Blog
About

25
views
0
recommends
+1 Recommend
0 collections
    0
    shares
      • Record: found
      • Abstract: not found
      • Article: not found

      Redox stratification of an ancient lake in Gale crater, Mars

      Read this article at

      ScienceOpenPublisher
      Bookmark
          There is no author summary for this article yet. Authors can add summaries to their articles on ScienceOpen to make them more accessible to a non-specialist audience.

          Abstract

          Related collections

          Most cited references 82

          • Record: found
          • Abstract: found
          • Article: not found

          A neoproterozoic snowball earth

          Negative carbon isotope anomalies in carbonate rocks bracketing Neoproterozoic glacial deposits in Namibia, combined with estimates of thermal subsidence history, suggest that biological productivity in the surface ocean collapsed for millions of years. This collapse can be explained by a global glaciation (that is, a snowball Earth), which ended abruptly when subaerial volcanic outgassing raised atmospheric carbon dioxide to about 350 times the modern level. The rapid termination would have resulted in a warming of the snowball Earth to extreme greenhouse conditions. The transfer of atmospheric carbon dioxide to the ocean would result in the rapid precipitation of calcium carbonate in warm surface waters, producing the cap carbonate rocks observed globally.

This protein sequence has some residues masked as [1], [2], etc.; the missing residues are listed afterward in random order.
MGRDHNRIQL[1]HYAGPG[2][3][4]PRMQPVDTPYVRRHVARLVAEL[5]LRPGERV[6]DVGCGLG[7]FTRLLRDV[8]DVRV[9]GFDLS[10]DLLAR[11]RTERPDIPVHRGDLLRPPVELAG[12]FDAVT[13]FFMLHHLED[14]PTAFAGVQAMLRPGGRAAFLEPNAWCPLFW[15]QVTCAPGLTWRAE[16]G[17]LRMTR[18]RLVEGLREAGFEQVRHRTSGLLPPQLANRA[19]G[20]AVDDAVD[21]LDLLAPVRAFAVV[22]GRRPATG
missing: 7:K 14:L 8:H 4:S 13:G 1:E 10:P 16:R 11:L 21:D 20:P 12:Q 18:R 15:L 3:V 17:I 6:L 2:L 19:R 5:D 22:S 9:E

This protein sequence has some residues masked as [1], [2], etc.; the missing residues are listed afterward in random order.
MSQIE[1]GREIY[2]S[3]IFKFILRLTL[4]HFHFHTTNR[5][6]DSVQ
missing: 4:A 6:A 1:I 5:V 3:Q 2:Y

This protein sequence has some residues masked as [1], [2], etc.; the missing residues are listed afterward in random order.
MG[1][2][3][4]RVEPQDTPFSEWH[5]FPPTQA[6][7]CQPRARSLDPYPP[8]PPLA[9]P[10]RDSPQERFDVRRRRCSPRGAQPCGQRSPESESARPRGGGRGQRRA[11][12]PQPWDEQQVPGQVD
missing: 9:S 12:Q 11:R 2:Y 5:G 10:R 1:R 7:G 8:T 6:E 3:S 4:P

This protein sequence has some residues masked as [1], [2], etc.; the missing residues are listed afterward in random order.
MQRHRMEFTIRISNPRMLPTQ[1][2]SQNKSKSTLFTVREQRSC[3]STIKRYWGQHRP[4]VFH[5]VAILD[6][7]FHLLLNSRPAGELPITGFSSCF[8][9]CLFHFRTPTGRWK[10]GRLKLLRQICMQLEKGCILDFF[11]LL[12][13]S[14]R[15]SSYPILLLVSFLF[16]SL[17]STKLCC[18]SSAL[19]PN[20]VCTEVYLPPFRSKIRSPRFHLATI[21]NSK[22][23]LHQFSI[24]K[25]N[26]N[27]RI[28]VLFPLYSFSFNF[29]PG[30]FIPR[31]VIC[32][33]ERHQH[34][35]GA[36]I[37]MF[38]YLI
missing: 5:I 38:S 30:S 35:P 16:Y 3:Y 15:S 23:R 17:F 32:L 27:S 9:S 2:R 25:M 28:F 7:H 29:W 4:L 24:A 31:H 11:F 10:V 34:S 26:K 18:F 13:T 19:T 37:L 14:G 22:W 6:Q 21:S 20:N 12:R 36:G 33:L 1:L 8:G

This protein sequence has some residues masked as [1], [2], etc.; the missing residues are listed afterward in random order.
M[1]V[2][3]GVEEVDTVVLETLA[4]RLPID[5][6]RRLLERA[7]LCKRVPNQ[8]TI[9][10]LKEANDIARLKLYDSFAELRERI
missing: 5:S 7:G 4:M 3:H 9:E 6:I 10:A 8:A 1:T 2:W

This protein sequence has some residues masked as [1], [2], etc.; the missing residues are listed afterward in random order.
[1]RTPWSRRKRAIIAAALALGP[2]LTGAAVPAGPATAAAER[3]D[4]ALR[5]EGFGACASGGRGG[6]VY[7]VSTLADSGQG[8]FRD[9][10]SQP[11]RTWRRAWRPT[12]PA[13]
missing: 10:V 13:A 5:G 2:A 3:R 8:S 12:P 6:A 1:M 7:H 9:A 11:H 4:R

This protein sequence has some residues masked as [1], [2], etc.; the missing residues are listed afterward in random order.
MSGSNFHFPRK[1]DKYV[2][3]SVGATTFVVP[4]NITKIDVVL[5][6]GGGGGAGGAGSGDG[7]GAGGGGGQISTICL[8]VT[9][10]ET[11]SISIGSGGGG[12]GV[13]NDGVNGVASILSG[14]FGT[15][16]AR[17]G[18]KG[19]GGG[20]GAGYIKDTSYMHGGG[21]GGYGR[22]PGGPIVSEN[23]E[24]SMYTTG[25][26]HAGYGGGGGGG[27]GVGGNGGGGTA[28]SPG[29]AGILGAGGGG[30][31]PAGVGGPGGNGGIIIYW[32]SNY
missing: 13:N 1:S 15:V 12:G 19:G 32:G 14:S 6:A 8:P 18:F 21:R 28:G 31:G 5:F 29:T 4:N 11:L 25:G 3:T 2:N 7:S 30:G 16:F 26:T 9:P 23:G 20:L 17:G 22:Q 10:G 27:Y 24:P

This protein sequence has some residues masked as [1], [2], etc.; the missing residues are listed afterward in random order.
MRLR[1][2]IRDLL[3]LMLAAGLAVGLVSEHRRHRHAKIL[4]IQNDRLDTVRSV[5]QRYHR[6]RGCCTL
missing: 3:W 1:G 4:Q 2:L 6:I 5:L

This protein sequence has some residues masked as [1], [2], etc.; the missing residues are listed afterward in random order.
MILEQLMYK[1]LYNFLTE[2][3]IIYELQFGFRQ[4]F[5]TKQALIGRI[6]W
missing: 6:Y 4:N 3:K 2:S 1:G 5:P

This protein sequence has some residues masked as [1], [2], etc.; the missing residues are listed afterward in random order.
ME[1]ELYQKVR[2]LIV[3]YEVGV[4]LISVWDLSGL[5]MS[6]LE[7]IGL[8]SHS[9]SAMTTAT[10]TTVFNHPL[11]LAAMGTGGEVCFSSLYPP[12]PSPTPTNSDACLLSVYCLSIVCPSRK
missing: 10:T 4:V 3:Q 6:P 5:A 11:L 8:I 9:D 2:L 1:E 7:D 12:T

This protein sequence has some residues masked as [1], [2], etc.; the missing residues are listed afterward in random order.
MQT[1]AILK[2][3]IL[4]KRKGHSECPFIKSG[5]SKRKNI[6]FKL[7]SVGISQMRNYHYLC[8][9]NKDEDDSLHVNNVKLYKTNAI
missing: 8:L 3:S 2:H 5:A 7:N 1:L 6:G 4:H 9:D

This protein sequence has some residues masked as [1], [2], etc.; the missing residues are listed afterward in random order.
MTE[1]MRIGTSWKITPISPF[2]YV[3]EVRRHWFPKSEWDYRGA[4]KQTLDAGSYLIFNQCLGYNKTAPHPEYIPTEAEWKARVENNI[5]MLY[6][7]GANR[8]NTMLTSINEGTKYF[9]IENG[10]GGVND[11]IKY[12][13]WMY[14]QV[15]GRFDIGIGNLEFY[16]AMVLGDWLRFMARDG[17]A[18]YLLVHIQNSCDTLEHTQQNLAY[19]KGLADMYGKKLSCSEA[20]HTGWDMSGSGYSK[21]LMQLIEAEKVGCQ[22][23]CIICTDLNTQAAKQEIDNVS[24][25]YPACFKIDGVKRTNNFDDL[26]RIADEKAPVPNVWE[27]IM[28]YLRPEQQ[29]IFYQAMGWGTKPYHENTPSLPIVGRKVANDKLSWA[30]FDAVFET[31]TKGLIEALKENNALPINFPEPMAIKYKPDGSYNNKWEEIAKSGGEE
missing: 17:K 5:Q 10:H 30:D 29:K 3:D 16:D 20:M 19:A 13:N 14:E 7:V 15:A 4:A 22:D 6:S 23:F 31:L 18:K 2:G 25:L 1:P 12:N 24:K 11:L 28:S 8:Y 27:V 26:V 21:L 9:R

Bookmark
            • Record: found
            • Abstract: found
            • Article: not found

            Global mineralogical and aqueous mars history derived from OMEGA/Mars Express data.

            Global mineralogical mapping of Mars by the Observatoire pour la Mineralogie, l'Eau, les Glaces et l'Activité (OMEGA) instrument on the European Space Agency's Mars Express spacecraft provides new information on Mars' geological and climatic history. Phyllosilicates formed by aqueous alteration very early in the planet's history (the "phyllocian" era) are found in the oldest terrains; sulfates were formed in a second era (the "theiikian" era) in an acidic environment. Beginning about 3.5 billion years ago, the last era (the "siderikian") is dominated by the formation of anhydrous ferric oxides in a slow superficial weathering, without liquid water playing a major role across the planet.
              Bookmark
              • Record: found
              • Abstract: not found
              • Article: not found

              Mars Orbiter Laser Altimeter: Experiment summary after the first year of global mapping of Mars

                Bookmark

                Author and article information

                Journal
                Science
                Science
                American Association for the Advancement of Science (AAAS)
                0036-8075
                1095-9203
                June 01 2017
                June 02 2017
                : 356
                : 6341
                : eaah6849
                10.1126/science.aah6849
                © 2017

                Comments

                Comment on this article